My First Week at ICJ
The Institute for Compassion in Justice is committed to ensuring that children and their families are protected from the racial injustice and systematic oppression that exists in low-income communities. The need for protection in Kentucky is made evident by the cases that are handled by the institute. In many of these cases, there are blatant examples of tactics practiced by schools and police officers that help facilitate systematic oppression and the school to prison pipeline. Compassion in justice comes from the ability to make sure that children have a chance to overcome problems that arise from disabilities, family dysfunction, and a lack of proper guidance; there is no compassion involved when certain things that are inextricably related to a specific demographic are used as a tool to punish children in a way that will have a lasting negative impact on their lives. It is important that children understand that their lives are valued by the schools they attend and the institutions that are supposed to be in place to protect and guide them. Most importantly, the children and their families need to know that there are people who understand the difficulties and realities that they face and who are willing to fight to make sure that their cases are viewed from a perspective that reflects this understanding.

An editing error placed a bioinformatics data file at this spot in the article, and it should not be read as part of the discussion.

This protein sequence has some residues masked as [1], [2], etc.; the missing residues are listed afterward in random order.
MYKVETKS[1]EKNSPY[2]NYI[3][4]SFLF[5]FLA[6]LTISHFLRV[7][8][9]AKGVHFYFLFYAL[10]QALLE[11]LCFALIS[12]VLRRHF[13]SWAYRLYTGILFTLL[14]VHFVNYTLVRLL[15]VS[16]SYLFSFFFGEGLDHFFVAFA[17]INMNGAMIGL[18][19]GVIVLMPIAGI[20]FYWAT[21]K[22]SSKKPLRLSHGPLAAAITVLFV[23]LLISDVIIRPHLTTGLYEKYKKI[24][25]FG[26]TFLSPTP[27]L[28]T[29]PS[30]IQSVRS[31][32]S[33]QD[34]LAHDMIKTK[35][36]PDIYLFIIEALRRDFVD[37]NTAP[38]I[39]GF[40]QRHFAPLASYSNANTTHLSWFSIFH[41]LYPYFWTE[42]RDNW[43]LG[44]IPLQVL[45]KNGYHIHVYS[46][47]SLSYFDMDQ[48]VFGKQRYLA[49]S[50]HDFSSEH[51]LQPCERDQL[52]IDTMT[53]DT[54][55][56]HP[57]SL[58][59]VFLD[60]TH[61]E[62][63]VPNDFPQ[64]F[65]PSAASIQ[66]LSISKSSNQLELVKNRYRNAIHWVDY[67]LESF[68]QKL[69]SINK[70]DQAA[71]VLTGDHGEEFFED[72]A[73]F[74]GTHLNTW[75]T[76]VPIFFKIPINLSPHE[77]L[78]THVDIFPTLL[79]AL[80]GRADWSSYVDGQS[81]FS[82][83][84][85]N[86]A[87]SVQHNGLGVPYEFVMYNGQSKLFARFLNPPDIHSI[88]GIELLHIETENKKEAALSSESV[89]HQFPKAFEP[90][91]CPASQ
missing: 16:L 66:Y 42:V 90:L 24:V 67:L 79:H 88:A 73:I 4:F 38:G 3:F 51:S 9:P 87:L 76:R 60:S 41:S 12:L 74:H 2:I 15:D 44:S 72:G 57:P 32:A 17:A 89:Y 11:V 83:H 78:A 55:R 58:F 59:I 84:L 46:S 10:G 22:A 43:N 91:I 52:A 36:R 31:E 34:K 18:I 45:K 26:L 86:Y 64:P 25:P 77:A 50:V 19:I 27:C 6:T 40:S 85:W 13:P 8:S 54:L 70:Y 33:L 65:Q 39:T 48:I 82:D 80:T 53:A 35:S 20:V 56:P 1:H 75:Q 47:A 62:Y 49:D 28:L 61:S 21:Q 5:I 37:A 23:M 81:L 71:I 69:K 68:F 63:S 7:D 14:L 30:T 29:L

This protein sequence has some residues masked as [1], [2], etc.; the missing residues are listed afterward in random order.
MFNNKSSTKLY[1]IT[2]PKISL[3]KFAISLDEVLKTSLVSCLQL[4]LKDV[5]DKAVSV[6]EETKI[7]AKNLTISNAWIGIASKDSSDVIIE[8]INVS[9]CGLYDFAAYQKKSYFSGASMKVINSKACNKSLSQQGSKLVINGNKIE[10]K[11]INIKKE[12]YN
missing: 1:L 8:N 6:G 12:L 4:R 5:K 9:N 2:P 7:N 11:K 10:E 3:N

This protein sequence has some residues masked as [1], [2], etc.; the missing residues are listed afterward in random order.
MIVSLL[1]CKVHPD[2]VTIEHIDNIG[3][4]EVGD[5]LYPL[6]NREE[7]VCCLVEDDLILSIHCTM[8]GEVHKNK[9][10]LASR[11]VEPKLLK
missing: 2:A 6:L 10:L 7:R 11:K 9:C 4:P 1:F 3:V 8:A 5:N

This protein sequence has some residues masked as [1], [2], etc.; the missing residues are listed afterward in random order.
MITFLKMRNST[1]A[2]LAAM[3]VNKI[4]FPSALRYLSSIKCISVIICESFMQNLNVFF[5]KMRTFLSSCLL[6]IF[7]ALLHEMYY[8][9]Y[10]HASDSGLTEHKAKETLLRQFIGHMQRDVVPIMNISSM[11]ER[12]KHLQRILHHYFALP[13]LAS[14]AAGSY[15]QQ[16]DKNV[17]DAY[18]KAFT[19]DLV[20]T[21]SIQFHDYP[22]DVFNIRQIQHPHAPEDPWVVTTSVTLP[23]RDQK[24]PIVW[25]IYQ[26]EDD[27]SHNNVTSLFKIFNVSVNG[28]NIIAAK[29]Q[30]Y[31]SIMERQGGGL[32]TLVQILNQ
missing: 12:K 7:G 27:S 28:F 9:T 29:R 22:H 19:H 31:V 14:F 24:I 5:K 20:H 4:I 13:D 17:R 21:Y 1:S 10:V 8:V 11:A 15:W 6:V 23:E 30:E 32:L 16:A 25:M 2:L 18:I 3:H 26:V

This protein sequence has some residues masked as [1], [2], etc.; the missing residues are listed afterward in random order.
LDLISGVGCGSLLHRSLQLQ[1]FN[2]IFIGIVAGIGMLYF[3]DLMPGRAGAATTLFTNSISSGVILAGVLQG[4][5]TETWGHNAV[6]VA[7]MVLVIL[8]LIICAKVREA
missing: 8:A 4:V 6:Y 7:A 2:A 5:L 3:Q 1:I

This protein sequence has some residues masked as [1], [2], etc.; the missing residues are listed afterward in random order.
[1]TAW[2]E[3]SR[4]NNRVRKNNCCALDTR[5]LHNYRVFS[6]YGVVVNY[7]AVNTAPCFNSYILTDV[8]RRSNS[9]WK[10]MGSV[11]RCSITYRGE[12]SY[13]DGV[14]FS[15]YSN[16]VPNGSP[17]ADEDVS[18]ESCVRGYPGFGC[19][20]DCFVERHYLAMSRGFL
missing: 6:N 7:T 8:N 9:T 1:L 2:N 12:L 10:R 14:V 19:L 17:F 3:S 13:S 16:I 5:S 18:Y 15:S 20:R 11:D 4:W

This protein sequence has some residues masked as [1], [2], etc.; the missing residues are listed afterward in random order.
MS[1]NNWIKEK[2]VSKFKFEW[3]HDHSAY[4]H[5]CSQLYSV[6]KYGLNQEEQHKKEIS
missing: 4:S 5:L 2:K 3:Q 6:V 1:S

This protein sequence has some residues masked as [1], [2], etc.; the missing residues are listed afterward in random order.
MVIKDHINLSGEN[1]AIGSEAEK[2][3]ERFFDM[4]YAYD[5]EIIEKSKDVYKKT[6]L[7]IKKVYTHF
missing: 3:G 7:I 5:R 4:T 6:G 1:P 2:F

Minority and low income students have often had their civil rights violated in the classroom. As a new law clerk with the ICJ, I have seen cases that are true examples of these violations. Teachers have taken it upon themselves to find trouble with certain students at all costs. This includes going through students’ locked phones without consent, leaking confidential information to other students to facilitate bullying, withholding information from students and their families to ensure that deadlines for admittance to special opportunity programs aren’t met, isolating children in rooms with no windows, and often times taking no action to prevent or stop bullying that they are aware of. The cases I’ve seen are only a speck on the big picture of injustice that occurs in schools, particularly impacting low-income and minority communities. These actions practiced by teachers and administrators in the cases that I’ve seen are examples of systematic oppression and they help facilitate the school to prison pipeline. The work of ICJ will ultimately help correct these injustices and provide children who would otherwise be victims with a chance to live out there potential as quality citizens.
By: Michael Roman
University of Kentucky College of Law, J.D. Candidate, 2019
ICJ Law Clerk